FIG. 8: shows a longitudinal section of the module element in FIG. 7;
FIG. 9: shows an example block circuit diagram which illustrates the process automation of the device according to FIG. 1;
FIG. 10: shows an example flowchart for the process control with the control unit according to FIG. 9.
FIG. 1 shows the basic structure of the synthesis device 10 according to the invention, which is connected to a conventional synthesis machine 32 (Eppendorf/Biotronik Ecosyn D300). The synthesis machine 32 has a display 33 and an operating keypad 34, using which it can be programmed with the required process data and the desired nucleotide sequence. The synthesis machine 32 combines all the chemicals necessary for the oligonucleotide synthesis, controls the required volumes and the overall reaction process. The required chemicals can be pumped to the machine, for example from storage bottles 35.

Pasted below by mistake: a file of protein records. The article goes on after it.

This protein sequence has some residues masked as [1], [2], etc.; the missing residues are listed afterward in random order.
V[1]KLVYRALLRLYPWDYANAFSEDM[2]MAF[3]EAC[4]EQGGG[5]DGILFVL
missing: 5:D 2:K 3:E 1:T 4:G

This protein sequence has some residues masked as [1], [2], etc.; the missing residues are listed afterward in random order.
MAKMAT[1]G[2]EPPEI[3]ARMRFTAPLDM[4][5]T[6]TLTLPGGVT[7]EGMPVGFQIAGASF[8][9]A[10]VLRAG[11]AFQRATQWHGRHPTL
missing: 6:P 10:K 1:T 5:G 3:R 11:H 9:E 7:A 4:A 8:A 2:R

The synthesis device 10 according to the invention has a synthesis module 12 which consists of a first module element 13 and a second module element 14. The functionalized substrate tape 11 is fed between the two module elements. For the sake of clarity, the transport means for the substrate tape 11 are not represented in FIG. 1. A pneumatic press 30, which interacts with the mobile first module element 13 and presses it against the underlying second module element 14 when a synthesis step is being carried out, can however be seen. The reaction chambers of the synthesis module are thereby hermetically sealed from the surroundings. With the aid of a filter pressure reducer, the pressure force can be adjusted within a wide range. As an alternative, another design of press, corresponding to the prior art, may be used. Before the tape 11 is moved, the first module element 13 is released from the second module element 14, so that the tape is freed. In the example represented, a directly acting pneumatic press with double-acting cylinder is used, that is to say the plunger is moved in both directions by air pressure (press No. 24 from the company Schmidt Feintechnik GmbH, St. Georgen, Germany).